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Mandy asks…

What are some jobs in the legal field besides Paralegal/Legal assistant and Lawyers?

I’ve been a paralegal for 2 yrs and i like it but i feel like im getting bored with it. i want to go back to school for something “in the law field” but im just now sure yet. Can anyone help me find some careers in the legal field.

AustinBusinessConsulting answers:

Core Legal Careers

* Lawyer (also called Attorney, Counselor, Solicitor, Barrister, Advocate)]
* Paralegal (also called Legal Assistant)
* Legal Secretary (also called Adminstrative Assistant or Legal Assistant)
Careers in Legal & Administrative Support

o Legal Assistant
o File Clerk
o Court Messenger
o Copy Center Professional
o Mailroom Clerk
o Administrative Assistant
Careers in Litigation Support

o Litigation Support Professional
o Hybrid Paralegal
o E-Discovery Professional
o Practice Support Professional
o Document Coder
o Litigation Support Analyst
o Litigation Support Specialist
o Project Manager
o Litigation Support Manager or Director
Careers in the Courtroom

o Judge
o Magistrate
o Law Clerk
o Mediator (also called Arbitrator or Conciliator)
Careers in Court Reporting

o Court Reporter (also called Stenographer)
o Broadcast Captioner
o CART Provider (Communication Access Realtime Translation)
o Webcaster
Careers in Legal Consulting

o Legal Nurse Consultant
o Trial Technology Consultant
o Jury Consultant
o Trial Consultant
o EDD Consultant
o Computer Forensics Professional
o Legal Software Consultant
o Legal Marketing Consultant
o Forensic Scientist
o Legal Videographer
o Legal Investigator
o Accident Reconstructionist
o Legal Management Consultant
o Document Management Specialist
Careers in Legal Publishing

o Legal Publisher
o Legal Writer
o Legal Editor
o Legal Web Manager
Careers in Legal Administration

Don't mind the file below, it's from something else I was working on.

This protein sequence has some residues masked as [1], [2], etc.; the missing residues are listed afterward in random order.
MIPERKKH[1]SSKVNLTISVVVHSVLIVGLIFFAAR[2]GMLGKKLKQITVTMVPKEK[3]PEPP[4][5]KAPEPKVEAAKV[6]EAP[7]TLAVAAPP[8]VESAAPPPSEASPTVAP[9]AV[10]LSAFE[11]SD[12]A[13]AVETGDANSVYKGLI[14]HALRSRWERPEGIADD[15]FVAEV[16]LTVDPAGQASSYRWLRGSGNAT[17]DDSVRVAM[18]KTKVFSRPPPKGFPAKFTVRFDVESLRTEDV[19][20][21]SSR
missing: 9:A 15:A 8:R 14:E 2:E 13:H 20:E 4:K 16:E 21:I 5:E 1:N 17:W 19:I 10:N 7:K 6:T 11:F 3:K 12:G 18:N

o Law Firm Administrator
o Contract Administrator
o Law Firm Marketer
o Practice Administrator
Careers in the Courthouse

o Courtroom Deputy
o Court Administrator
o Court Interpreter
o Courtroom Technology Specialist
o Court Clerk
o Prothonotary
Careers in Legal Education

o Law Professor
o Law School Dean
o Law School Admissions Officer
o Legal Career Counselor
o Paralegal Instructor
o Legal Researcher
Careers in Intellectual Property

o Patent Attorney
o IP Docketing Specialist
o Patent Designer & Illustrator
o Patent Agent
o Patent Clerk
Careers in the Political System

o Attorney General
o District Attorney
o Legislator
o Legislative Aide
o Legislative Staffer
o Legal Analyst
o Lobbyist
Miscellaneous Legal Careers

o Compliance Specialist
o Conflicts Analyst
o Legal Recruiter

Ruth asks…

How to settle for an assistant’s job?

I am over-educated, over-qualified, and over-40. I can only get interviews as an admin assistant, due to age bias. How can I not resent having to take this type of job while people younger, less experienced, less mature, and less educated are getting the better jobs? It’s been several months, and the writing is on the wall. It seems to be the only type of work I can get. I need to make peace with this and move on, but it’s really hard. I still have ambition.

AustinBusinessConsulting answers:

An administrative assistant job is not just being a secretary. You are assisting an administrator of some kind, with the idea that if you learn the job thoroughly, you’ll know his job and be able to step into his position if needed. So there’s a career path there for you. Also, once you’re on board at that company, you can apply for other positions from the inside, and once they know you, you won’t face the discrimination problem the way an outsider might.

That said, you have said nothing about your skills or experience. Yes, age discrimination may be there, but maybe there are things you can do to find a job that suits you better. Without knowing your background, there’s no way to suggest things you may not have thought to try. Here are a few general suggestions:

1. Get yourself in LinkedIn. Just put your past jobs on there, not the current admin job. Join groups realted to the career or industry you’re looking to be in. Set up a network of former co-workers and others, and let them know you’re looking. Recruiters will eventually find you by searching LinkedIn accounts for skills like yours. Very often, age is not a factor for these recruiters and their clients.

2. Appearance can help or break you, especially when you’re over 40. You may not be able to hide your age, but you can look professional and competent, rather than dowdy and apologetic.

3. Take the admin job and keep job hunting. You’re always more attractive to employers when you’re employed. You can refer to it as a bridge job if you’re asked why you took the job.

4. If you have great skills and experience, perhaps the younger people are getting the jobs you’re trying for because you’re seen as overqualified for them. Try to apply for jobs that are a step or two up the ladder, like management positions. Or look into being a consultant. (You can be a full-time employee of a consulting firm if you don’t want to work as a temp or on an independent basis.)

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